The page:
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Sam Gerbic, a Totus Tuus misionary from Incarnate Word Parish, was transformed into a human sundae on July 27 as, from left, Giorgio Jansen, Jacob Wolf, Reid Ellis and Tommy Schneller poured chocolate sauce on him.
Sam Gerbic, a Totus Tuus misionary from Incarnate Word Parish, was transformed into a human sundae on July 27 as, from left, Giorgio Jansen, Jacob Wolf, Reid Ellis and Tommy Schneller poured chocolate sauce on him.

Human sundaes and the hypostatic union

Totus Tuus summer camp wraps up second successful year of fun and faith in St. Louis

To Sam Gerbic, the explanation for why he was covered in sprinkles, chocolate syrup and whipped creme was simple.

“To share the Gospel!”

Gerbic, of Incarnate Word Parish in Chesterfield, served this past summer as a Totus Tuus missionary for the archdiocese’s Office of Youth Ministry (OYM). The Totus Tuus day camp program marked its second year in St. Louis this summer, wrapping up two months of fun and formation the week of July 22 at St. Gerard Majella Parish in Kirkwood.

Totus Tuus is a nationwide catechetical program with origins in the Diocese of Wichita. Staffed by college-age missionaries and seminarians, the camp travels around a diocese from week to week in the summer. Missionaries form participants in grades first through sixth through participation in the sacraments, catechesis and fun, and also lead a night program for teens that consists of reflection and social time. Host families at each parish house and feed the missionaries during their stay in the area. Missionaries generally traveled in two teams, though combined for certain larger parishes.

The program has expanded in the archdiocese from its inception last year, when seven parishes participated, compared to 11 this year. Around 1,100 campers attended sessions this year, up from approximately 930 last year.

Joe Dobrynski, Coordinator of Faith Programs in the OYM, said that the camp accomplishes its goal “through the relational ministry of the teachers who are college students absolutely on fire for their faith.”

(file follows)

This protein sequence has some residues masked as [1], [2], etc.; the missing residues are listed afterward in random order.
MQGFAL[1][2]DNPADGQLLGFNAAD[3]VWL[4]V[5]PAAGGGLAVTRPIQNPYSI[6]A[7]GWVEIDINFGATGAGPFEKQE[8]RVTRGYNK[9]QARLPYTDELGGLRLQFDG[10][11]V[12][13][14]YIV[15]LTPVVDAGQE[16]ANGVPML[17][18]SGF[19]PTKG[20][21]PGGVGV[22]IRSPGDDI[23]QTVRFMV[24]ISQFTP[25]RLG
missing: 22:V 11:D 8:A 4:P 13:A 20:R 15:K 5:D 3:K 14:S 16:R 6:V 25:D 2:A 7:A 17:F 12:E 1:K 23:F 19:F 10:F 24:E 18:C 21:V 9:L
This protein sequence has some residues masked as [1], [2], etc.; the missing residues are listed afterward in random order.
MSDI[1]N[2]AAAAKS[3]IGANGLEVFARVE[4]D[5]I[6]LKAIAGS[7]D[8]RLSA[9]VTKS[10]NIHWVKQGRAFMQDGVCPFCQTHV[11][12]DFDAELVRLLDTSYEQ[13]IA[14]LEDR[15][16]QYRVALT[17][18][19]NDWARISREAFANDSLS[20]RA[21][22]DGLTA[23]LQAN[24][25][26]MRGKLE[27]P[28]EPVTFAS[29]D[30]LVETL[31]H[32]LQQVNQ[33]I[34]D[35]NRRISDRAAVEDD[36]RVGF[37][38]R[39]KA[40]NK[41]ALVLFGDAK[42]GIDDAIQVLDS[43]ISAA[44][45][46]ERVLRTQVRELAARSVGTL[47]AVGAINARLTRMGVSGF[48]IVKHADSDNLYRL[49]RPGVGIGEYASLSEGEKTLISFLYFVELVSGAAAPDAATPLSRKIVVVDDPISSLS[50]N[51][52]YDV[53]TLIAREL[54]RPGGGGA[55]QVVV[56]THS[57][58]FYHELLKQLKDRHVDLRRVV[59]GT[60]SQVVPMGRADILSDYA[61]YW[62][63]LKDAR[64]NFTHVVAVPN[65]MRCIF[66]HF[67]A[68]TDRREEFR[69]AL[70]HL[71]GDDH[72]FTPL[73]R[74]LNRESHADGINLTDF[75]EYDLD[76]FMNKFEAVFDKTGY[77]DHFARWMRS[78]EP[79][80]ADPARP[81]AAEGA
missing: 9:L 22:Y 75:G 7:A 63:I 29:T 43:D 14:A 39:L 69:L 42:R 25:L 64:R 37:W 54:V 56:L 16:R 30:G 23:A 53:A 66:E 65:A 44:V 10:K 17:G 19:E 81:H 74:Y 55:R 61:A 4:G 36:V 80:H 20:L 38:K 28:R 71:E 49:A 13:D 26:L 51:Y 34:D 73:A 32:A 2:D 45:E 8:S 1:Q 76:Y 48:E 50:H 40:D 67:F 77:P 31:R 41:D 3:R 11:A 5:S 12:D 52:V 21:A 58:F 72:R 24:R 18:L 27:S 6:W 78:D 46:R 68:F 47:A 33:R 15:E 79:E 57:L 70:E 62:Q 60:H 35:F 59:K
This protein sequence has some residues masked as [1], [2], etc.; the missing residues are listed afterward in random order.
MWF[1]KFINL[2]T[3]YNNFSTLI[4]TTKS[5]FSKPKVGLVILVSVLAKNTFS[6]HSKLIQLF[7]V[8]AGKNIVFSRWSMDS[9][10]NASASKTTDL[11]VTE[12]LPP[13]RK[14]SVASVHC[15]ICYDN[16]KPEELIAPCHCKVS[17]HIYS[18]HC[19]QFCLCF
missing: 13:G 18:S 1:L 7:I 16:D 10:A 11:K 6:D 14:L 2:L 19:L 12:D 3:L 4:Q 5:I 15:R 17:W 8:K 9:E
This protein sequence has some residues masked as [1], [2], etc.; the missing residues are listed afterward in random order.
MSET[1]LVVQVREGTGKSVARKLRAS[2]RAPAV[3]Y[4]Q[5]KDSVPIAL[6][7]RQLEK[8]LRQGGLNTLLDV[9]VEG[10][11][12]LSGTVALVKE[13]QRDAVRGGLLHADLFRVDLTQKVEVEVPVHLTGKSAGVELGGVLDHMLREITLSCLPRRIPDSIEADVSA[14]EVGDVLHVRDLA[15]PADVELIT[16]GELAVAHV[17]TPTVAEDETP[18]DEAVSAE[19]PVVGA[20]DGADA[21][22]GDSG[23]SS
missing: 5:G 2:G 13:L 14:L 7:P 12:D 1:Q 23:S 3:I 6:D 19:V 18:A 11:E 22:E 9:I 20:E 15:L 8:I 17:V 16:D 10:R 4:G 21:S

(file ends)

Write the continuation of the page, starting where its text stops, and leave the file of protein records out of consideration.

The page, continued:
Missionaries teach the faith through focus on the Catechism and a set of mysteries of the Rosary, using various analogies, cheers and games to communicate material. This year, the missionaries taught on the Luminous Mysteries.

“Totally Yours” The Latin phrase “Totus Tuus” is taken from eighteenth-century French preacher St. Louis de Montfort’s moniker “Totus Tuus, Maria, Ego Sum,” meaning “Mary, I am totally yours.” The Totus Tuus program is steeped in Montfort’s Marian spirituality through its focus on the mysteries of the Rosary. St. John Paul II also used the phrase as his apostolic motto.

Underlying the learning and the fun is a basis in the sacraments, a relatively unique feature of Totus Tuus compared to other religious summer programming. Campers attend daily Mass before lunch, go to confession on Monday if they have already participated in the sacrament and attend Eucharistic adoration on Thursday.

Adoration “was amazing,” said fourth-grader Ryan Eilerman. “I could feel the presence of God.”

Friday morning at St. Gerard Majella consisted largely of review of the week thus far. The young campers tossed around phrases such as “hypostatic union,” “institution of the Eucharist” and “to Jesus through Mary” with euphoric enthusiasm.

“What a shocker!” shouted one sixth-grader as missionary Kristin Gummersheimer, a parishioner at St. Gerard Majella, explained a Eucharistic miracle from the eighth century.

Fifth-grader Maisy Veninga said she likes learning about the faith “so I can go to heaven, and be with God.”